Smith. I can get subsistence stores from here, and shall trust mainly to living on the country. General Ewing was at Carthage yesterday, and captured a major and 30 men of the enemy. I expect to hear from him during the night.
MADISON COUNTRY, ARK.,
Fifteenth miles south of Hartville, October 23, 1863.
GENERAL: I have the honor to acknowledge receipt of telegram assigning me to command at Fort Smith, and directing that I proceed to that place so soon as I have attended to the enemy in my front. I am in close pursuit, but have been terribly impeded to-day and yesterday in this mountainous country by my transportation, breaking wagons, caissons, and gun-carriages. I could only make 15 miles to-day. I have received a message from General Ewing, and expect him to join me to-morrow. If he does, I can cut loose from all wheeled impediments, and lay aboard of the enemy when I overtake him. We have some 20 prisoners, and have released some who were conscripts. We are to-night within 14 miles of the camp of the combined forces of Shelby, Brooks, and Hunter. I hope to catch them this side of the Arkansas River, and have no doubt of the result. When I arrived at Fort Smith, I will furnish you a detailed account of the expedition.
An order of the War Department prohibits the removal of assistant adjutant-general without consent of department commanders. Will you please to order Captain [C. G.] Laurant to report to me at Fort Smith? I regard him as almost indispensable to me, and shall be much obliged to you to telegraph the order to Springfield, where I send him to-morrow to turn over matters to my successor. I would also be glad to have Captain J. W. Rabb ordered into my new district; he will be of great advantage to me.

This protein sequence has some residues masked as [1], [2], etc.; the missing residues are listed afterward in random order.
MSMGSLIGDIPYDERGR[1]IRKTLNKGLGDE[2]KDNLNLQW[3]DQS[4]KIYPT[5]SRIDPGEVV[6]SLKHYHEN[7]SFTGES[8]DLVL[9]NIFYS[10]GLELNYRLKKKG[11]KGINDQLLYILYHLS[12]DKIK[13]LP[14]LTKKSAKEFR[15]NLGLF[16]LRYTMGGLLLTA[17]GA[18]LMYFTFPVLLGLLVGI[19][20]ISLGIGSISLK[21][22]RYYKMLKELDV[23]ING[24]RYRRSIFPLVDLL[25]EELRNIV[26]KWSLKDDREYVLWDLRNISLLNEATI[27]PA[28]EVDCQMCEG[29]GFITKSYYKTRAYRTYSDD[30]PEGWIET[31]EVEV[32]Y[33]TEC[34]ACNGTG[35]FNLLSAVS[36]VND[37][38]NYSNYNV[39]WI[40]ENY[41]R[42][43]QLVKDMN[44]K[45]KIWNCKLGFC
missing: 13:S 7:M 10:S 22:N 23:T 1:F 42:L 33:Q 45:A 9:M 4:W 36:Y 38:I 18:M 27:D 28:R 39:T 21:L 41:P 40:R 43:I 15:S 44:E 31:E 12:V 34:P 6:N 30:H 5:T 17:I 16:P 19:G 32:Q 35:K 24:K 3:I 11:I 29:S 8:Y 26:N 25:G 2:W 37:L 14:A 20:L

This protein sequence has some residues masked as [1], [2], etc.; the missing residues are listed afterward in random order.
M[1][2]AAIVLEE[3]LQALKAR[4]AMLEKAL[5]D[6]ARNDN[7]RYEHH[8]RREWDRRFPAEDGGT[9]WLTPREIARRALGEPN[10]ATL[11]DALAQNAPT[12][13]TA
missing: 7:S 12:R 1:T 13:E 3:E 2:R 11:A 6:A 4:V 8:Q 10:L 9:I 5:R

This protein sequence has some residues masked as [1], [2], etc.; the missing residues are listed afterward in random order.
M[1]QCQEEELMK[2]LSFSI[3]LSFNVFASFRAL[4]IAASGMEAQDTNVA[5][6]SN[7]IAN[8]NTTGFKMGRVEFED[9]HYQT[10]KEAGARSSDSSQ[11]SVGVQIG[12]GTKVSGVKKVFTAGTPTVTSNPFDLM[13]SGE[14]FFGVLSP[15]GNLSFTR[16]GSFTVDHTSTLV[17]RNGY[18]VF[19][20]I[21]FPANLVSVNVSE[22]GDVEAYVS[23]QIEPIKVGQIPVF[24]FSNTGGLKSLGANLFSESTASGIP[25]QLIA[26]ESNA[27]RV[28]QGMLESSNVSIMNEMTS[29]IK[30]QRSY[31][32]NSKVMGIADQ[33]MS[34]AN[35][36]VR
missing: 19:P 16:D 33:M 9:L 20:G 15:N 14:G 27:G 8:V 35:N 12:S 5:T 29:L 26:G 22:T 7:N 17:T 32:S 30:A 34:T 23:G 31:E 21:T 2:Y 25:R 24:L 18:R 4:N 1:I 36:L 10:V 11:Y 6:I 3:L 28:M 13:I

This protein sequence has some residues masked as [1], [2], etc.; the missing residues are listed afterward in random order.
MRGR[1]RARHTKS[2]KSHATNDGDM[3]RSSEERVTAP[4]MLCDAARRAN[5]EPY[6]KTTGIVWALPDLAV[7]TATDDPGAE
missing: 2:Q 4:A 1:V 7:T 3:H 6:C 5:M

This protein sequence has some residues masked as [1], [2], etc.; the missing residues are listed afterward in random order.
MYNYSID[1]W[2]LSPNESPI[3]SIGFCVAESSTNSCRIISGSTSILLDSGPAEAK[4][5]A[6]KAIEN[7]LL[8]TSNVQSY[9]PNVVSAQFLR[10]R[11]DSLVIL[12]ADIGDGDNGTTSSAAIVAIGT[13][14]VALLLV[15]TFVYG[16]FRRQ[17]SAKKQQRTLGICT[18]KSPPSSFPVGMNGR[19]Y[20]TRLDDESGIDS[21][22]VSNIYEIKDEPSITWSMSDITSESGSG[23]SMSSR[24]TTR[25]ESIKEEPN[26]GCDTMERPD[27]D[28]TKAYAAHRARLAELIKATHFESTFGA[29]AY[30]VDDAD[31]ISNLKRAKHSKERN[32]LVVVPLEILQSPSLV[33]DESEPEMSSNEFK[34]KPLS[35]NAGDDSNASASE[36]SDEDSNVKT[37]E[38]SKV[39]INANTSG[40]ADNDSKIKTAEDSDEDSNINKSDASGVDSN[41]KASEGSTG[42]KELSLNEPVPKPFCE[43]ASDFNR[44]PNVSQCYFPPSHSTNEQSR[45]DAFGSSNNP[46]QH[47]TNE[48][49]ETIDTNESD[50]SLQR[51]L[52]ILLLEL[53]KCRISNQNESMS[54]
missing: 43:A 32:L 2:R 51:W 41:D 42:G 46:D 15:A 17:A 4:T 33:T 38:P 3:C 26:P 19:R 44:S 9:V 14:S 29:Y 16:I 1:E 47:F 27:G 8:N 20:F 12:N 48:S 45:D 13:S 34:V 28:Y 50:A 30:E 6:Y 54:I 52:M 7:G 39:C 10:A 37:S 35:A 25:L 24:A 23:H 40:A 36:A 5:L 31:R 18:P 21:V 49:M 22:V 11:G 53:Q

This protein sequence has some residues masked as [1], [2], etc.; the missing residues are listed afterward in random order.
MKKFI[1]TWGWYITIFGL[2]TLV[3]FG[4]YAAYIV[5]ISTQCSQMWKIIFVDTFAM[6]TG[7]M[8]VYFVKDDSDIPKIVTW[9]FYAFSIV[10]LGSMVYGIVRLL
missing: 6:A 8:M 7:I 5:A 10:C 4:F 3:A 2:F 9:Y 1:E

I have the honor to be, your obedient servant,
Brigadier-General of Volunteers.
HEADQUARTERS FRONTIER DISTRICT,
Fort Smith, November 1, 1863.
GENERAL: I have the honor to report the following facts as the result of the expedition, to the command of which I was verbally ordered at Saint Louis on the 9th of October:
I arrived at Lebanon on the 12th, and finding that Lieutenant Colonel Quin Morton had marched to Linn Creek with a detachment of the Twenty-Third Missouri Infantry Volunteers, and another of the Second Wisconsin Cavalry, and that he expected to be joined by a detachment of the Sixth and Eighth Missouri State Militia Cavalry, I ordered Major Eno, in command, to fall back on Lebanon, and proceeded to Buffalo, where I found Colonel John Edwards, Eighteenth Iowa Volunteers, in command, with a few cavalry and some Enrolled Militia. I at once addressed myself to the work of concentrating force enough for pursuit when the enemy should cross the Osage on his retreat south. With about 260 men and a section of Rabb's battery, I marched to Bolivar, where General Holland was in camp with parts of two regiments Enrolled Militia,